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Starlink's challenge in Africa: navigating regulations to unlock internet access

Tuesday, 26 March 2024 12:04
Starlink's challenge in Africa: navigating regulations to unlock internet access

(Ecofin Agency) - Accessing internet is now considered an essential need, just like electricity and clean water. Making it available and more accessible to a larger number of people should be a key development strategy for African nations.

The marketing of devices from the satellite Internet service provider Starlink is currently banned in several African countries, including Côte d’Ivoire, Burkina Faso, the Democratic Republic of Congo, Zimbabwe, South Africa, Senegal, and Mali. In these countries, where offerings have started to emerge, Elon Musk's company has not signed any agreements with the governments, which are thus ensuring compliance with their regulations. And on the other hand, the need to impose a ban  highlights the growing interest consumers have in this particular service and in satellite Internet in general.

This interest was further strengthened by incidents on March 14 involving several undersea fiber optic cables, leading to current disruptions in internet access in about ten countries in West, Central, and Southern Africa. Although Starlink is not accessible to the majority of the African population due to the relatively high cost of its subscription, the service remains attractive to individuals with a certain level of disposable income and many small and medium-sized businesses.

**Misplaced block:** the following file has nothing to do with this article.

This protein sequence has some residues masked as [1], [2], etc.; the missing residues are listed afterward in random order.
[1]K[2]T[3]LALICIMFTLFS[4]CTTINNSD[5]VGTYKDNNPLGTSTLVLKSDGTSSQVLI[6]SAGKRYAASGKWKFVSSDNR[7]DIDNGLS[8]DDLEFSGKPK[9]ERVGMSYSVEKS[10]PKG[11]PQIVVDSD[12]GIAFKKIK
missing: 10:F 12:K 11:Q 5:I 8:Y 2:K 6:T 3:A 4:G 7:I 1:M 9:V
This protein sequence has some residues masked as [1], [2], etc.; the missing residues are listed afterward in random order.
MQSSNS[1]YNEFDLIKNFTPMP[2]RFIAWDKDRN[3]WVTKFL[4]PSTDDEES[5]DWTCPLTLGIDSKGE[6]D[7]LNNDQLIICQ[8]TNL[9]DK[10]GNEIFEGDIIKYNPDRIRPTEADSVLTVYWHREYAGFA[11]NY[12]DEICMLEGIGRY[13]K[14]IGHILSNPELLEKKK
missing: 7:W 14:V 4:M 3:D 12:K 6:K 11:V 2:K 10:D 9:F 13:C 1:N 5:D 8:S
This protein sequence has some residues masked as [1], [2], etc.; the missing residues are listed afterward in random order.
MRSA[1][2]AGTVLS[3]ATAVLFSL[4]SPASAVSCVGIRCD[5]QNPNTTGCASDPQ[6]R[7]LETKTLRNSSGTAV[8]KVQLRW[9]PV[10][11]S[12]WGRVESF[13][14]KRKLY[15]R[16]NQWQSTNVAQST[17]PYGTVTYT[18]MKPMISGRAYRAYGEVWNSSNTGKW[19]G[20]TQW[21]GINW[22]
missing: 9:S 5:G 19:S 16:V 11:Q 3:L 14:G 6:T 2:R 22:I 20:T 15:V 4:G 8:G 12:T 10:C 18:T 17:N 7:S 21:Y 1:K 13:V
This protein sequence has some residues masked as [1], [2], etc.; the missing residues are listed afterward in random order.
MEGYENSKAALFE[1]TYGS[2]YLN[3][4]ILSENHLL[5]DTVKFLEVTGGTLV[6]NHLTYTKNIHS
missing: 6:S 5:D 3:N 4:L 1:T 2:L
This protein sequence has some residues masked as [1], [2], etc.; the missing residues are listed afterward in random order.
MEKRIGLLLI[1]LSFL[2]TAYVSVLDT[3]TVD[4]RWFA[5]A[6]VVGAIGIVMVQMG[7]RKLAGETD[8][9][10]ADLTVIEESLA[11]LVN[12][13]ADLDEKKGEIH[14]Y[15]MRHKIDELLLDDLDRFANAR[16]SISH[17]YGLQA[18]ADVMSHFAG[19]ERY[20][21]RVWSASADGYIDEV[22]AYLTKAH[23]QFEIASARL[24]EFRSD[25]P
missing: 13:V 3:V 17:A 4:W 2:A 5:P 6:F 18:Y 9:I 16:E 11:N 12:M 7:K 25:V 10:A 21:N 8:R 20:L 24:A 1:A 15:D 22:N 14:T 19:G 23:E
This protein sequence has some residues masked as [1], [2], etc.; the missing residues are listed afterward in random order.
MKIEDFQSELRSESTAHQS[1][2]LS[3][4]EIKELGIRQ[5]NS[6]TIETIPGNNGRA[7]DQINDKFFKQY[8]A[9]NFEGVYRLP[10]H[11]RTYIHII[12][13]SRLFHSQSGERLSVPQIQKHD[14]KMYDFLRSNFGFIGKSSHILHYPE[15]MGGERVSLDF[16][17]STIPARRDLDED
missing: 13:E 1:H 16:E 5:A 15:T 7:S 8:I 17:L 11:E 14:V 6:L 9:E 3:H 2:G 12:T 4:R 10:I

Starlink appeals to African consumers with its small equipment size, the ability to install the connection oneself, and the ability to connect from anywhere, even remote areas. For example, in Rwanda, the first month's subscription, which includes the monthly service fee, the purchase of equipment, and shipping, costs about 510,000 Rwandan francs ($396.3) for the standard residential package. In Nigeria, it's around 890,000 Naira ($631.4).

In Africa, even though the International Telecommunication Union (ITU) assesses mobile phone coverage at 90% in its "Measuring digital development Facts and Figures 2023" report, many countries still have areas with poor telecom coverage. Outside of urban areas, both coverage and service quality have been criticized by several telecom regulators who have issued multiple warnings.

Starlink, which offers a potential solution for quality Internet access desired by consumers, needs to comply with regulations in each country to deploy fully. In Ghana, where the service was declared illegal in December 2023, the National Communications Authority (NCA) recently announced that discussions are underway with the company to regularize its presence.

For other Internet service providers in Africa, the expressed interest in satellite Internet connectivity is a signal that should encourage them to offer more flexible services and more responsive customer service. There should also be more communication about the existing satellite Internet services, as telecom service communications have been dominated by mobile phone operators.



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ECOFIN AGENCY offers a selection of articles translated from AGENCE ECOFIN. Founded in 2011, Agence Ecofin is a leader in Francophone Pan-African economic news, particularly in West and Central Africa. The agency publishes daily news on nine African economic sectors: Public Management, Finance, ICT, Agribusiness, Energy, Mining, Transport & Logistics, Communication, and Training.

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